How to Be…Rejected

by Lindsay Timmington


As an actor, learning to cope with rejection is, I think, one of the greatest feats and hardest skill to learn. That, as far as I’m concerned is as important as natural ability, drive and determination. If you don’t know how to cope with, deal with and endure rejection, then you can not be an actor.

I’ve noticed, since moving to New York that I’m better at dealing with rejection than I ever have been.


Anyone who knows me knows I’m a “need to understand” kind of gal. It used to be that I needed to understand in order to fight back, to pad my argument so I could hit you hard in order to ensure that you hurt as much as I did. In more recent years my need to understand stems from a genuine need for honesty, however harsh it may be, in order to move on. Once I get that- I give myself a day, a week and a pan of brownies. I spend a little time crying, bitching and writing and then boom-I’d move on.

But still I need a clear, straightforward


Whether it’s in the form of a “thanks but no thanks” blanket email sent out after callbacks, or EVEN BETTER-a phone call from the stage manager or assistant director doling out the news and a rote “thanks for your time,” either is great because then I can be pissed momentarily, hurt for a day or so and then move the fuck on. What I can’t stand, what makes me clinically insane-find-this-girl-a-straitjacket-is ambiguous rejection and the wasting of my time.

I auditioned for Medea at a theatre company I’d worked for in past, armed with a monologue that I’d learned an hour before (that MFA is proving effective, eh?) and then proceeded to biff it, not once, but TWICE during the course of that audition. So yes, I knew with a staggering amount of confidence, that not only would I not be called back but you know what? I trekked an hour there and an hour back to Brooklyn–a courtesy email was still in order even though I practically asked for that rejection.

But when I show up to a callback and then proceed to wait THREE hours before even being handed a side, after having trekked to the Lower East Side to hunt down a copy of the play in order to study and learn the night before the callback and you don’t hand me a side until ten minutes before callbacks end and then DON’T EVEN LET ME FINISH THE DAMN SIDE, well now you’ve got one pissed off cookie on your hands. But here’s the thing—-they at least, AT LEAST had the courtesy to call me the next day, thank me for my time and tell me I hadn’t been cast.

Hard to swallow? Yes. Easier to move on from? Absofuckinglutely.

And this isn’t just specific to acting. At almost 33, I’ve learned that the dating world has turned into one giant passive agressive game of “see who can stand the radio silence longer” and that turns my crank. Because, AGAIN, here’s the thing—if you don’t like me, that’s fine-but Jesus H-have the integrity and decency to say it to my face, or at BARE MINIMUM through one of those teeny,tiny, protect-me-from-my-words-text messages and just fucking give it to me straight. “Your tits are crooked, I’m no longer interested.” “You talk too much about your cat, that’s a deal breaker for me.” “You sing the Hallelujah chorus in your sleep and that’s just not sexy.” I don’t care—make it up if you aren’t creative, have your wing man press send, but please for the love of all that’s holy, please just say it and be done.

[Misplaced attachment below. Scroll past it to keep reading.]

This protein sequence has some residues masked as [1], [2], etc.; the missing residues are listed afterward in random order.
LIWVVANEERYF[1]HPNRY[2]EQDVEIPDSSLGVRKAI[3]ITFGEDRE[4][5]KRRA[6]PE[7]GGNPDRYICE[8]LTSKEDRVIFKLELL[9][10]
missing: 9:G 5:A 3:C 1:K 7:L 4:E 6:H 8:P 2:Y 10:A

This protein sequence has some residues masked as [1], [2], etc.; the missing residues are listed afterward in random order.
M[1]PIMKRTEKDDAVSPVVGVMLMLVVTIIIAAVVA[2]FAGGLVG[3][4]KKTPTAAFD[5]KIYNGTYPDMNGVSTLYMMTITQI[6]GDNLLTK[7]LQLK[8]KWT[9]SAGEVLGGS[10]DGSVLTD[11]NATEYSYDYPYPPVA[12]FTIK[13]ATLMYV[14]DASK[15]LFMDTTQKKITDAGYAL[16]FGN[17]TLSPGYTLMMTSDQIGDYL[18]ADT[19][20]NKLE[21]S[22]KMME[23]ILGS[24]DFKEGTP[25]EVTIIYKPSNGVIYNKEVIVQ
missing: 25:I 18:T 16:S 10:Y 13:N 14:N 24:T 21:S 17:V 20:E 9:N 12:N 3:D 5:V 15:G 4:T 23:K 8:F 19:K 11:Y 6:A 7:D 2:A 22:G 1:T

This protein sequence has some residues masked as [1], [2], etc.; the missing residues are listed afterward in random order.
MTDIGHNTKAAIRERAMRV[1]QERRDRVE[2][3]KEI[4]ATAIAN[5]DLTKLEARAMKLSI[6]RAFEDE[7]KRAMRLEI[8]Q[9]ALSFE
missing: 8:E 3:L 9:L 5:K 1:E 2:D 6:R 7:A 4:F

Guys, you wanna know how to turn a completely normal, sweet girl into a bonkers-style nut who stalks you to get a damn answer and make sure you’re not dead or in a coma? Ignore her.

That’s on you.

Cause that waiting—whether it’s for the rejection email that never comes while you compulsively check the company website until the play is nearing the end of the production run to realize you haven’t been cast, or the guy that you went out with a bunch and liked and very much believed the feeling to be mutual up until the day that HE JUST STOPPED TALKING TO YOU, it’s so much easier, so much more polite, decent, filled-with-integrity to be honest with another human being EVEN IF IT’S NOT EASY TO SAY.

It’s respectful, mannerly and I wanna bring it back. You know, honesty.  Straight-forwardness. Communication. You can be gentle, honest and kind when rejecting someone and even if it’s hard as hell to do, I guarantee it’s a hell of lot  harder to hear, and ultimately, it’s better for all parties involved. Because then the person knows where they stand, and can move the fuck on, and frankly you no longer run the risk of someone bumping into you on the street punching you in the throat.

In our technology-driven, smart-phone obsessed world we can get away with SO MUCH MORE than we could back when we needed to call someone to communicate, or better yet, WRITE or here’s a thought, SPEAK TO THEIR FACE, and now with the advent of this godforsaken technology we can make certain that a person obsessively picks up their phone, checks for read receipts, turns off and on to make sure there isn’t a glitch preventing a phone call or a text or an email when really all could be said and done if we would just act civilly towards one another, have a little respect for another human being and their feelings and time and BE HONEST and STRAIGHTFORWARD.

Is it easy to do? Absolutely not. Am I guilty of this? 100%. But I’m here to tell you, sitting on the other side of the fence, waiting to hear from a guy who for all intents in purposes went from being 110% interested to evaporated air, my lesson has been learned—never again. I will, from now on, in any instance of rejection that I dole out, be sure to do so promptly, with care, tact and honesty. Because this shit sucks whether it’s a rejection from an audition or a dude you’ve are into and the only thing that makes it a little easier to cope with is the firm “NO,” that gives you the license and freedom to move on and find that pan of brownies.

hand brownie